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Back in 1988-89, Helstar had pretty much written themselves into a corner with excellent albums A Distant Thunder and Nosferatu, a corner that they would certainly not escape with the abysmal Multiples of Black, which might stand as one of the most miserable letdowns in all metal music history. Six years in the making, too! Well, the band's coma ended in 2008, 13 years post-atrocity, James Rivera having spent the interim dancing about a number of other acts trying to be Helstar. The King of Hell was a respectable if not highly appealing comeback, though the entire lineup of their Golden Age would not return, and here we arrive at the band's 7th full length effort, Glory of Chaos, with James Rivera, Jerry Abarca and Larry Barragan returning to the fold with Michael Lewis on drums and Robert Trevino in the second guitar seat. Both of whom have worked with the Helstar members in other project, so it's safe to say they 'get it'.
And damn, do they 'get it'. Glory of Chaos marks a notable increase in aggression for this band, and stands as by far the heaviest offering they've ever released. The first few tracks ("Angels Fall to Hell" and "Pandemonium") are misleading, because they paint the portrait of a pretty pure thrash band, almost like Destruction's masterwork The Antichrist if James Rivera had been handling the vocals. The guitar tone is superb, thick and punchy, but once you move beyond these, you start to see a return of the old Helstar's intricate, classically evolved guitar patterns songs like "Summer of Hate" and "Trinity of Heresy". Still, it's quite telling that the best of Glory of Chaos is where it hits the hardest, like the enormous "Bone Crusher" or punishing "Dethtrap", the latter of which feels like something Ritual Carnage of Japan might write, such pure and unwavering thrash force, with Rivera's siren-like laments cast upon it like a sorcerer's lamentation at a conjuration gone foul. There are also a number of other, intense cuts like "Alma Negra", "Monarch of Bloodshed" and "Anger" that ultimately add up to the feeling that you've just been blown into smithereens before you even realized you had gone numb and limbless.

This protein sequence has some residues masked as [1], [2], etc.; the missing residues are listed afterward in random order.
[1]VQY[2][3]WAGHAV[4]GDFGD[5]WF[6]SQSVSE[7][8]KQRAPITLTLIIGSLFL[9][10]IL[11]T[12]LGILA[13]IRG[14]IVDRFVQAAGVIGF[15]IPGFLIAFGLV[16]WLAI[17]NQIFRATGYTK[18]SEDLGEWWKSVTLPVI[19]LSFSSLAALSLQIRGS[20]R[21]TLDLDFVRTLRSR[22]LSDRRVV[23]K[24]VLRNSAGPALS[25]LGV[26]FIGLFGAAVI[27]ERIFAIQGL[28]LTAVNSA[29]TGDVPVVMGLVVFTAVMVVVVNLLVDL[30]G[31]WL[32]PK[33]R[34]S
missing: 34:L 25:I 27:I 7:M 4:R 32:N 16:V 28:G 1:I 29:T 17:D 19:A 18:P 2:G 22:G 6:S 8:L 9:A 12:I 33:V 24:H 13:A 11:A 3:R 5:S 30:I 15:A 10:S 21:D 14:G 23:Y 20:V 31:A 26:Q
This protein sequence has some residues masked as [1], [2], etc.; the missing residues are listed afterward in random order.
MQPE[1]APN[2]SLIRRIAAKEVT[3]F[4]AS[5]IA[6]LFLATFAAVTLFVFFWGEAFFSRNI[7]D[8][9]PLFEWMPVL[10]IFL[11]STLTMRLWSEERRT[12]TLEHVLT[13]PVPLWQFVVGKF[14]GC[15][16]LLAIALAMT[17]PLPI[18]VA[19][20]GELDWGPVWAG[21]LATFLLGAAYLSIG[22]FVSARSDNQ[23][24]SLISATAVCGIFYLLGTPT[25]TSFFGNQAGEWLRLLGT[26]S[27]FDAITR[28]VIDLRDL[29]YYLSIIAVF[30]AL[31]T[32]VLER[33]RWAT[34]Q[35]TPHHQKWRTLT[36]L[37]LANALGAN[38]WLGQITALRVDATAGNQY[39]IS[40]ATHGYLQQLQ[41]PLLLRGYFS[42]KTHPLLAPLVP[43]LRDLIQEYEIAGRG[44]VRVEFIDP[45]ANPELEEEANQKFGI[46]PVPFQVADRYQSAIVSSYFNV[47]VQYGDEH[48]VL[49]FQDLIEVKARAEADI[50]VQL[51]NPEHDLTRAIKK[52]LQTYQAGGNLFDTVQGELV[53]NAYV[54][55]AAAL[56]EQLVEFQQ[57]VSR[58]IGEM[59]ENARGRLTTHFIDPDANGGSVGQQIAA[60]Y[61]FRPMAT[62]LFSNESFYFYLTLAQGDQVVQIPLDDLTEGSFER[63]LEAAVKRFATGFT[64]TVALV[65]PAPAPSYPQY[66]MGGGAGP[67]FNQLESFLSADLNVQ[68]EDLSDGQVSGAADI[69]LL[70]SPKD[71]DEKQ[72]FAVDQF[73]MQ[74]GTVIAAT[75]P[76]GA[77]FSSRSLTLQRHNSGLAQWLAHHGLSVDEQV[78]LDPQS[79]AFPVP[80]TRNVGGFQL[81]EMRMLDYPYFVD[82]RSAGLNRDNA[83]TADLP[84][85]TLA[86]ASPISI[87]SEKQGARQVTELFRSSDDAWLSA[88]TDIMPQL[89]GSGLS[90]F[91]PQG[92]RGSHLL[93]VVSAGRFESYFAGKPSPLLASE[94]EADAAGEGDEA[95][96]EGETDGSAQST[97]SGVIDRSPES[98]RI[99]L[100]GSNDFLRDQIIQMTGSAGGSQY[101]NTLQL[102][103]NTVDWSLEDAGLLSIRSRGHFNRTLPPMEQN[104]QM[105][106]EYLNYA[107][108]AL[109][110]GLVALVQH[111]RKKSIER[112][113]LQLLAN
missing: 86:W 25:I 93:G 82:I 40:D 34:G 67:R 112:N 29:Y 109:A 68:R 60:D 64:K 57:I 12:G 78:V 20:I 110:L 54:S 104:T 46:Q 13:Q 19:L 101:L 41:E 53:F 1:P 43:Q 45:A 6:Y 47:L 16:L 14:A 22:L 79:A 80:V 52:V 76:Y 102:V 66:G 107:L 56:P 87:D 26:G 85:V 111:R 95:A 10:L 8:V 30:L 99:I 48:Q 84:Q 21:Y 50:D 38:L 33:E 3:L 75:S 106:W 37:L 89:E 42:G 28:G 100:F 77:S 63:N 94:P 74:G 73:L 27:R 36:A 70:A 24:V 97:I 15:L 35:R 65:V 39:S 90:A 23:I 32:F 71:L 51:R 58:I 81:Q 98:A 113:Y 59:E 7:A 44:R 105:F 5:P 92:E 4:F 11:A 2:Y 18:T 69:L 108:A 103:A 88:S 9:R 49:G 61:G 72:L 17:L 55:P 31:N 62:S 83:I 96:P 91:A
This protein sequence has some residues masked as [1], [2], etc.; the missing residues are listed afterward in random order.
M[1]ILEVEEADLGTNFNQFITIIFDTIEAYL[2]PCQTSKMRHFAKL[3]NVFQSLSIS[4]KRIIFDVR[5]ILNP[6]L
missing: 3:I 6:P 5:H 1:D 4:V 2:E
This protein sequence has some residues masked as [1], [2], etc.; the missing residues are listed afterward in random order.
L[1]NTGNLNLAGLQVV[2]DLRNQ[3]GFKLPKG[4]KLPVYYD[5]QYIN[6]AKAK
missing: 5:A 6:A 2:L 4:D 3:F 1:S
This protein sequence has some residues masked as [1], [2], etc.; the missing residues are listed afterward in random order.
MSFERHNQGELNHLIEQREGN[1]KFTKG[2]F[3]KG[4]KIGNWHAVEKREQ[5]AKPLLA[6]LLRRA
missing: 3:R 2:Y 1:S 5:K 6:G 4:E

If you asked me a month ago if I was interested in a thrash Helstar, I might have begrudgingly admitted that the potential was there all along, and that they certainly incorporated such elements into their 80s catalog, but that I'd be more interested in hearing A Distant Thunder Mk. II. Well, I am gladly chewing my own cowboy boots here, because the Texas tycoons have indeed succeeded in creating something tense and violent that puts most modern thrash to shame, without losing all of the characteristics that once graced their best work. Immense production values, impeccable musicianship, and an expansive, angered James Rivera ensure that Glory of Chaos is one of the best of its kind this year, and worth the cash whether you're into their old records or just want your head kicked in. Is it as memorable as the band's prime? Perhaps not, but it's a lot more than I bargained for, and with Forbidden and Helstar offering such wonderful surprises late this year, I have to wonder what might turn up next?